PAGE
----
I’ve recently begun a course in ceramic at the Art House in Sheffield. It’s something I’ve wanted to do for a very long time and I’m really enjoying it. I loved art at school and it’s great to finally let that part of myself stretch its wings again. It’s had a knock on effect on my writing – a good one.
It has freed me up, made me take more risks. Before, I had become blinkered, entrenched in the form and expected manner of my writing. Novels are supposed to be written in a certain way, short stories usually take form x. y and z etc. However, by exposing myself to the risk of something new, to create in a looser way with clay, I have found that I’m more willing to take risks with my writing, to dig deeper and be a little looser.
This has led me to consider further, what can we as writers learn from art and artists. Yes, I know that the art world can be cut-throat, nepotistic and snobbish. But that’s just the same with the so-called upper echelons of the literature world. I believe that if we look more broadly at art, there’s a lot we can learn.
One of the main things we can emulate is the playfulness of some artists. Creativity is essentially play. This makes me think of a quote by Ray Bradbury, the Science Fiction writer and author of ‘Fahrenheit 451’
‘I don’t understand writers who have to work at it. I like to play. I’m interested in having fun with ideas, throwing them up in the air like confetti and then running under them.’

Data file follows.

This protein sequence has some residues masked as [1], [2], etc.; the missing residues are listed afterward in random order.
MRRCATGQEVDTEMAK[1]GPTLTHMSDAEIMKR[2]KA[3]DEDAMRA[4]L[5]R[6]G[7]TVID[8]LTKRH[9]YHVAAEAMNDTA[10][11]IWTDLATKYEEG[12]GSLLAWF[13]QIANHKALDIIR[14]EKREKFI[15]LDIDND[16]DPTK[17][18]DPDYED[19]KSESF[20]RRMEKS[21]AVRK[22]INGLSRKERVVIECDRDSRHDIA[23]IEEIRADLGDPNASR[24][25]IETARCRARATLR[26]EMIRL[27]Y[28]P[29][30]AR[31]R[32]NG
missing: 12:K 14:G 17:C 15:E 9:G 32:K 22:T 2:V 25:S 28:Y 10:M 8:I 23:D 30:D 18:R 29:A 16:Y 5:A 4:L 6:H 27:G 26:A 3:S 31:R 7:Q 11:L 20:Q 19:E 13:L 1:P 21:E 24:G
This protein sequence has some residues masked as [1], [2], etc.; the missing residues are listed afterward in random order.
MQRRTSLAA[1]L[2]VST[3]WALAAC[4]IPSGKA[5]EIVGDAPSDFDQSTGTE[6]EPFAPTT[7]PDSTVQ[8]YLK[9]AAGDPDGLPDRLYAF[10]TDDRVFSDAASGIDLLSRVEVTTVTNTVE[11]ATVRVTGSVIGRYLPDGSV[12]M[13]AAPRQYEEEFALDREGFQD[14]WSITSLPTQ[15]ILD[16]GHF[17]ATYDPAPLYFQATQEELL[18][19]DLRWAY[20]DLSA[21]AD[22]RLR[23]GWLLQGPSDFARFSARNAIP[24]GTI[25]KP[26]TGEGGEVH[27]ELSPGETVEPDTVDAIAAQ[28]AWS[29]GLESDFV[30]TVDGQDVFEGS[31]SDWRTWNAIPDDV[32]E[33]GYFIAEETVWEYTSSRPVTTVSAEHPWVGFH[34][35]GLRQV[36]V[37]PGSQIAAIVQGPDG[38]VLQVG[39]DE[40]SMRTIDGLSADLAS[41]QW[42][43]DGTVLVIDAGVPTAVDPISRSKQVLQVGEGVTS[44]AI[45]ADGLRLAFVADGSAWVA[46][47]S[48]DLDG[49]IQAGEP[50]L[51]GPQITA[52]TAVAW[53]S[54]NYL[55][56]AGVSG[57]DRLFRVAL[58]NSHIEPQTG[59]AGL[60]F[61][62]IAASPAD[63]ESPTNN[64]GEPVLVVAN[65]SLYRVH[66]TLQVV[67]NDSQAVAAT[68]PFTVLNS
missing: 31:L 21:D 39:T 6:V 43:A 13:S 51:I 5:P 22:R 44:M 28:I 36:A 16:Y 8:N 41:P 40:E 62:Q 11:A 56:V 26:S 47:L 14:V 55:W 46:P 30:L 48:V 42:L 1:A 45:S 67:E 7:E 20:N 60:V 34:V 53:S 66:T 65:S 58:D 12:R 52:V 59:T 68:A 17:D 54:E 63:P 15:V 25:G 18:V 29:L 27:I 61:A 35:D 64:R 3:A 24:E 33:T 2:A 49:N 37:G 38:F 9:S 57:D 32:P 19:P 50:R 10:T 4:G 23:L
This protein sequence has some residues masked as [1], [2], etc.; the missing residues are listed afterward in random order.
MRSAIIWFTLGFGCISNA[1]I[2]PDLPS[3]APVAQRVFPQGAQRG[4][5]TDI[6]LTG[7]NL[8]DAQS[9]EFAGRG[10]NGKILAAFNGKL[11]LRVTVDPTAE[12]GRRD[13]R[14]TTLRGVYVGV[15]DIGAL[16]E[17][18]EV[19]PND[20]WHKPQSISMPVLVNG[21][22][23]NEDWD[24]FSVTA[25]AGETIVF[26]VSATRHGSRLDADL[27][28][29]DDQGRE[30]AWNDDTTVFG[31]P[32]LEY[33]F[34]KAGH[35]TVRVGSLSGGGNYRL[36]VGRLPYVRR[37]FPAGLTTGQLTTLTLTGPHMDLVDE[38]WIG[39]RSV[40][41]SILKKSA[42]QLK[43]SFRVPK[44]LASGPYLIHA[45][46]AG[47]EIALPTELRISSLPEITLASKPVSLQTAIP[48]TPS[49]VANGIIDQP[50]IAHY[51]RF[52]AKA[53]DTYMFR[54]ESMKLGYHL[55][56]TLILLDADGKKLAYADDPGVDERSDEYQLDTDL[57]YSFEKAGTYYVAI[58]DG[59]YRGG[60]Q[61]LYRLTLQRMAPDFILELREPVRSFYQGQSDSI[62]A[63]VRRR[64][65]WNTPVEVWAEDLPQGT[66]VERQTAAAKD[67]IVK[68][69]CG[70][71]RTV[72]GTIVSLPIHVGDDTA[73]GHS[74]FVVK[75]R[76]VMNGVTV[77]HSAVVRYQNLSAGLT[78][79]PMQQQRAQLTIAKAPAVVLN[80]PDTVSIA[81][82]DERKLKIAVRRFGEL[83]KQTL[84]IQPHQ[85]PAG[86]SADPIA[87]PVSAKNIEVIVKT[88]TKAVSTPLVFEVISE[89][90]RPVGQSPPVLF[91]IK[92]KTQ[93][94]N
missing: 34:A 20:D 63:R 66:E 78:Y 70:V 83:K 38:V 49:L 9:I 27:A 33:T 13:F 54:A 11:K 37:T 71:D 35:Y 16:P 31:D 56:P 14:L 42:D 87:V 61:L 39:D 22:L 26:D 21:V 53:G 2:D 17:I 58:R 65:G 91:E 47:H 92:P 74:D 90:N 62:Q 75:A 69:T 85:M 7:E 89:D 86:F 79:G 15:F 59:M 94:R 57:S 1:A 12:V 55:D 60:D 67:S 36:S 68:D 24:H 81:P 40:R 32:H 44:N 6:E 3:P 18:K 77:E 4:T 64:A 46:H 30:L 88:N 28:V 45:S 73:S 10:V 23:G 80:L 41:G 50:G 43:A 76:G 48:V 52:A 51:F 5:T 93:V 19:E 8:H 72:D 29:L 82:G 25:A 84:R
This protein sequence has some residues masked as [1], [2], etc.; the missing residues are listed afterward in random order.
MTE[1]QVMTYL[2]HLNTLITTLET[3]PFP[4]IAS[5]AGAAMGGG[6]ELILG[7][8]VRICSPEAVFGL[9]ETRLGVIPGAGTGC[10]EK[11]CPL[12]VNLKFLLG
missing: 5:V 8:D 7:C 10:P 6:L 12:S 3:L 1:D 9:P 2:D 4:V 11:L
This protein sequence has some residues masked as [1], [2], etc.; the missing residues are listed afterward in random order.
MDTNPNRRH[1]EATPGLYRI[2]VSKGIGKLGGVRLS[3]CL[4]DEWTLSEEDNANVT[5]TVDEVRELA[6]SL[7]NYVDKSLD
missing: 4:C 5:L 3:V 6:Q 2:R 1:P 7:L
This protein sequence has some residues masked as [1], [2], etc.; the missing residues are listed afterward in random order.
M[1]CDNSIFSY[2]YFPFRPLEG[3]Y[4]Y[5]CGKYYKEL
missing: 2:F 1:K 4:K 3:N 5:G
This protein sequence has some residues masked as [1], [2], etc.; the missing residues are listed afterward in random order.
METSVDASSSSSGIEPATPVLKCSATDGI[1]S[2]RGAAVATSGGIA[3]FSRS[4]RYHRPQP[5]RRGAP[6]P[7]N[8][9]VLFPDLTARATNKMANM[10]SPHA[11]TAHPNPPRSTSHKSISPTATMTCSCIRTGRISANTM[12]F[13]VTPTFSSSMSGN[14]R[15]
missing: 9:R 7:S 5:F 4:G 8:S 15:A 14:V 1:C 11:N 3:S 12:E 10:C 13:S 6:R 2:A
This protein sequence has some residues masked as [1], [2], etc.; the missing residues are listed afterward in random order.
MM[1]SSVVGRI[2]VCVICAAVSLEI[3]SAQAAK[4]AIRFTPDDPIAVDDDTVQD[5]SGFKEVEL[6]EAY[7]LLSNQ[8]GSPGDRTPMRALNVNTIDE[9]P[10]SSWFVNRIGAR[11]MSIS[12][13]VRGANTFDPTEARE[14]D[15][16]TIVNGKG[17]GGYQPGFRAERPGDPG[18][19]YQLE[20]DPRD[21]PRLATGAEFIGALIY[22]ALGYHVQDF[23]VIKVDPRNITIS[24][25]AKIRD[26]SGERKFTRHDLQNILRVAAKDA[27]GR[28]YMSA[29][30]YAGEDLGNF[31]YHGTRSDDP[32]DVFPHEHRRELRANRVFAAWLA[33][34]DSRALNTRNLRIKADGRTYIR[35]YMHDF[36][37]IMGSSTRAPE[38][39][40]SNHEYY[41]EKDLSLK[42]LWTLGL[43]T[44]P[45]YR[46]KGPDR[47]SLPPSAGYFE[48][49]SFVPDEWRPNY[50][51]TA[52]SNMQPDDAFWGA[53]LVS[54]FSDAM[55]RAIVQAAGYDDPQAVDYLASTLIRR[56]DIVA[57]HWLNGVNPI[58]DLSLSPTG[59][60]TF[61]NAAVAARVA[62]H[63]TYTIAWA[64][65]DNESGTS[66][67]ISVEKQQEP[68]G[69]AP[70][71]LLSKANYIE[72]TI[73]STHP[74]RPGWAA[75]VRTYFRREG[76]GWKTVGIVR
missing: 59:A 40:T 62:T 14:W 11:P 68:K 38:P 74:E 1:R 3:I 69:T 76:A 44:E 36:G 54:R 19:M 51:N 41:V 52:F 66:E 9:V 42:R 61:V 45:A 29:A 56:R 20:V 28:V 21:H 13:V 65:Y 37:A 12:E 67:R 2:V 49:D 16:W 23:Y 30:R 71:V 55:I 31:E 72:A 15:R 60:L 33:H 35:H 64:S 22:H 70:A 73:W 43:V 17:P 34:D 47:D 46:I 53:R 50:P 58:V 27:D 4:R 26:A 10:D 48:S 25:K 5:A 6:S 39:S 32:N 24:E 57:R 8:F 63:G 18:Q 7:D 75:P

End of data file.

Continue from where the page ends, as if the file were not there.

Writing should be playful. Yes, I know it sometimes feels like a hard slog and the words just don’t come and redrafting and editing can be a chore, but the actual act of creating a story or poem out of nowhere is magical and fun and playful. There really is nothing quite like it. Perhaps, if it’s not playful and enjoyable, then we aren’t truly speaking with our proper creative voice, we’re just putting words on a page that we think other people expect to see.
But just because art and writing should be, and can be playful, it doesn’t mean it isn’t important. I think Grayson Perry says it so so well in ‘Playing to the Gallery’:
‘Art is not some fun add-on to life. Go back to the Ice Age and the artists were still making art even when living constantly under threat..The need to express oneself runs very very deep. The problem is often accessing this need..without the self-consciousness that so curses teenagers and the world alike.’
Being playful, breaking free of the constraints of expectation of form, medium or technicality can set us free from that self-consciousness and lead us to be better writers.